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Heating and cooling
I read a review of a new book called The Heat Will Kill You First: Life and Death on a Scorched Planet, highlighting the death toll already claimed by excessive heat and urging people to wake up and do things to mitigate it immediately. One of the topics that caught my attention was air conditioning, because this thought had occurred to me many times: it’s ironic that the way we keep ourselves cool plays a significant role in making our world hotter. The author thinks that air conditioning is a “technology of forgetting”—a technology that allowed us to forget things that our predecessors had figured out well, over a long period of time. Mostly, that means elements of architectural design.
I live in a southern coastal city chartered in 1739. It was untouched by the Civil War; U.S. forces took it without any destruction in February 1865. Downtown Wilmington is full of row upon row of nineteenth-century houses, with a few eighteenth-century ones surviving too. They were built to be as comfortable as possible without forced-air climate control. Heating was laughably inefficient by our standards; solid dry firewood has only 57% of the energy value of anthracite coal, and natural gas beats the best coal, with none of the particulate pollution (though of course it does emit greenhouse gases). Insulation was primitive or non-existent, and there were no double-pane windows.
But look closely—or, even better, get a tour from an expert—and you quickly learn just how clever some of the key design features of these houses were—and that was no accident. Rooms, and the flows between them, were built to transfer hot and cold air to maximize heating or cooling. Surrounded by wide porticoes, the exterior walls were broken up by tall, opening windows and French doors, allowing air to circulate freely throughout the interior, regardless of wind direction. Ceilings were much higher than ours, keeping rising hot air above head height. Vents in attics and at the tops of central stairways exhausted the hot air to the outside.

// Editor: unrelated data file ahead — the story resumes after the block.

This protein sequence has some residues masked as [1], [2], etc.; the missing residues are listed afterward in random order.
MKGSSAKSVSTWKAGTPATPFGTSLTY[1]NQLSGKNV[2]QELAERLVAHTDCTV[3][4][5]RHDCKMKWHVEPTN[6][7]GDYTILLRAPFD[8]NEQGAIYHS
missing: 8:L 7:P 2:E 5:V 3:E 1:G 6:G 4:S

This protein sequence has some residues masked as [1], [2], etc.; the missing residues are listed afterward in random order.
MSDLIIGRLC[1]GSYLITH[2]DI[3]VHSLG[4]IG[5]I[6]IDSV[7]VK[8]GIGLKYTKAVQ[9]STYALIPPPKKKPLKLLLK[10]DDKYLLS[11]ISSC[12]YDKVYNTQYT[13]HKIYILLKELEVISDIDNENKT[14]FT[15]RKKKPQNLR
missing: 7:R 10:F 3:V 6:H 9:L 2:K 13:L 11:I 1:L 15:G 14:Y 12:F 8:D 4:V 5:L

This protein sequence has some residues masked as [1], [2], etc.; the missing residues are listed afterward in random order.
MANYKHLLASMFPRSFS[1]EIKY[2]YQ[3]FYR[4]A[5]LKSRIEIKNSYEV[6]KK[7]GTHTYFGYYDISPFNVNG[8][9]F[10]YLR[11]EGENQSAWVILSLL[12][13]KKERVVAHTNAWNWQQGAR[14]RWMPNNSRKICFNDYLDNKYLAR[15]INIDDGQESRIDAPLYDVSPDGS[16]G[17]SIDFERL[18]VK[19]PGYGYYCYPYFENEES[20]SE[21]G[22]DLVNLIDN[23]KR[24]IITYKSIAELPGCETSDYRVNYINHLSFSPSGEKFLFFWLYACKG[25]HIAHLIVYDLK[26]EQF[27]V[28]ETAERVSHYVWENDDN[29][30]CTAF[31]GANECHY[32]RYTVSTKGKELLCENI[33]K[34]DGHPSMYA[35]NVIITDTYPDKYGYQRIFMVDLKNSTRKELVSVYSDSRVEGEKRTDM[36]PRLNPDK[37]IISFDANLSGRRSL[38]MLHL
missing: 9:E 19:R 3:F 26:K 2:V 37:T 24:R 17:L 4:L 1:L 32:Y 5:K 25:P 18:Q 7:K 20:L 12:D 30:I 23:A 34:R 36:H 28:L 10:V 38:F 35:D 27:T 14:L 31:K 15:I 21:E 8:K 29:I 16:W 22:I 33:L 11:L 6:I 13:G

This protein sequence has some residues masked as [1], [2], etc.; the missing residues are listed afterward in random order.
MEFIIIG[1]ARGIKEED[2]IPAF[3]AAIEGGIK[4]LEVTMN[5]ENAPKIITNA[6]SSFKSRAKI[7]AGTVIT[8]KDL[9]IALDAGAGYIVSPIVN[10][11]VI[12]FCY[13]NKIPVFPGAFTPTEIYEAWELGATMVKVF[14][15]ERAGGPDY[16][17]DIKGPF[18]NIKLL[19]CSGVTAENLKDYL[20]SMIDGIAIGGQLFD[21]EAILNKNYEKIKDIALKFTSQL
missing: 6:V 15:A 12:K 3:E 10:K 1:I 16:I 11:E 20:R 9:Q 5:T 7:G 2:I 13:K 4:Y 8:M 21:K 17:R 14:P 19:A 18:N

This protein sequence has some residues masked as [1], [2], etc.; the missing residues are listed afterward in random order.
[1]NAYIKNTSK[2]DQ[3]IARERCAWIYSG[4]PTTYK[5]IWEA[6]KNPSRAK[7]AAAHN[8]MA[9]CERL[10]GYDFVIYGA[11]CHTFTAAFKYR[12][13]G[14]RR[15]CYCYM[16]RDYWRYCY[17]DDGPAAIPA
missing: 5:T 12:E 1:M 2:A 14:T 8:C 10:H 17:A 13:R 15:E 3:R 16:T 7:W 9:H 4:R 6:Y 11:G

Let’s stop right there before anyone gets the wrong idea; I’m not suggesting that any of us would want to live through a southern summer without AC. My parents grew up on southern farms without any more climate control than they would have in the eighteenth century, and I can promise you they loved their AC. My next-door neighbor grew up on a southern farm without air conditioning, and she never, ever opens her windows. Even on a 60-degree perfect day in October.
But we don’t have to adopt past ways of doing things wholesale to learn something useful by actually paying attention to them.
Just south of us is an expensive neighborhood built in the 1950s. The architectural style is dominated by what I’ll call (probably incorrectly) “neo-Federal”—a modern take on what was originally a Georgian style of building. These were appropriate for, say, the north of England, or New England. Rectangular brick boxes, two-story, with smaller windows and, usually, just two single-width exterior doors, one front and one back. These houses are well-set-up to keep warm, but not to keep cool. They were built for air conditioning.
Our modern approach to building habitations for ourselves is to seal them up, isolate them as much as possible from the outside environment, and then artificially heat and cool them as efficiently as possible. As a bonus, we can control the humidity at the same time—a big deal on the southeast Atlantic coast. As we develop more efficient AC technology—and we are—and cleaner, more efficient power generation—which we are—the price we pay for this should go down—if we can get the price people actually pay for it to go down as well.